Maggie Nead aiming for career in U.S. Foreign Service
Maggie Nead, 17, is a college sophomore and a high school senior. When she graduates from Inver Hills Community College and Woodbury High School in spring 2017 and heads off for the University of Wisconsin-Madison in the fall, Maggie will become an 18-year-old university junior.
Originally from Washington, Missouri, a city of 14,000 on the Missouri River, Maggie started at Inver Hills fall semester 2015 as a Post-Secondary Enrollment Options (PSEO) student. She’s a senior at Woodbury, but is a full-time student at Inver. She’s earning her Associate of Arts (A.A.) degree and has her sights set on joining the U.S. Foreign Service on a career track to become a diplomat.
“My plan is to transfer to UW Madison after Inver and double-major in international relations and political science,” Maggie said. “I would like to become involved in student government at Madison. After graduating, I am looking forward to serving in the Peace Corps overseas to gain experience.”
Maggie’s ultimate goal is to become the U.S. ambassador to a French-speaking nation—France would be her first choice. She took two years of French in high school and will be taking up the language again in spring semester 2017 at Inver.
Student Senate service
Maggie chose Inver Hills because her sister, Elizabeth, is an Inver alumna who graduated from the Nursing program and is earning her B.S.N. via MANE at Metro State. Maggie also liked that the Inver campus is small enough so she would feel comfortable during her first year in college. She became active in Student Senate her first semester, serving as communications director. She currently serves as Student Senate vice president.
“I went to my first Student Senate meeting because my political science professor was offering extra credit,” Maggie said. “I stayed because I saw the value in it. I saw the importance of making sure that student concerns are always at the front of people’s minds. We want to make sure that, in a higher education setting, the students come first.”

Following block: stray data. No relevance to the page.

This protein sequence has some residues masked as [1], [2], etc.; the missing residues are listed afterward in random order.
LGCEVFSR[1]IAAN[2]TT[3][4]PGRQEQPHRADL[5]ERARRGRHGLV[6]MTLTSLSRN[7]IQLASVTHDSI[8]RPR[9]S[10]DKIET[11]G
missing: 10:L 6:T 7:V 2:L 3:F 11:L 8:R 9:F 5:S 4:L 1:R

Maggie discovered she had the drive to make a difference as a Student Senate officer. She also recognized that same drive in her fellow senators. The previous Student Senate president, Ray Kane, became her mentor.
“Ray always believed in my capabilities and my leadership skills,” she said. “He encouraged me and always knew I was capable of more. Ray challenged me and supported me, and I would not be doing half of what I currently doing without him.”
“The one constant is that the most fulfilling work I do is the work I do for others.” — Maggie Nead
Maggie’s duties as VP revolve around connecting with other student groups on campus, sitting on the Student Activities Budget Committee (SABC) and supporting the Student Senate president wherever she’s needed.
“The most important function of Student Senate is to be the official voice and representation of students in all situations,” Maggie said. “We make sure that student perspectives are considered and brought to the forefront. We also provide insights for those who make decisions for students on a daily basis.”
When asked what she would tell a student who is considering joining Student Senate, Maggie said, “Student Senate has a place and an avenue for whatever a student is passionate about. If they like to draw, we would love help with promotion; if they are passionate about equity and inclusion, there are committees they can sit on; if they have concerns about a program, we can address that. Student Senate is not just about the politics, it is about the students—what they care about, what they want and what they need.”
Get Out the Vote 2016
To increase the number of students voting in the general election Tuesday, Nov. 8, 2016, the Student Senate at Inver Hills Community College is partnering with the Minnesota State College Student Association (MSCSA) for Get Out The Vote 2016.
Student Senate Vice President Maggie Nead reported that the statewide, nonpartisan effort is focused on raising student awareness about the importance of their vote. In the 2014 election, only 22 percent of Minnesota State students system-wide went to their polling places and voted, an outcome suggesting 88 percent of students felt their vote did not matter.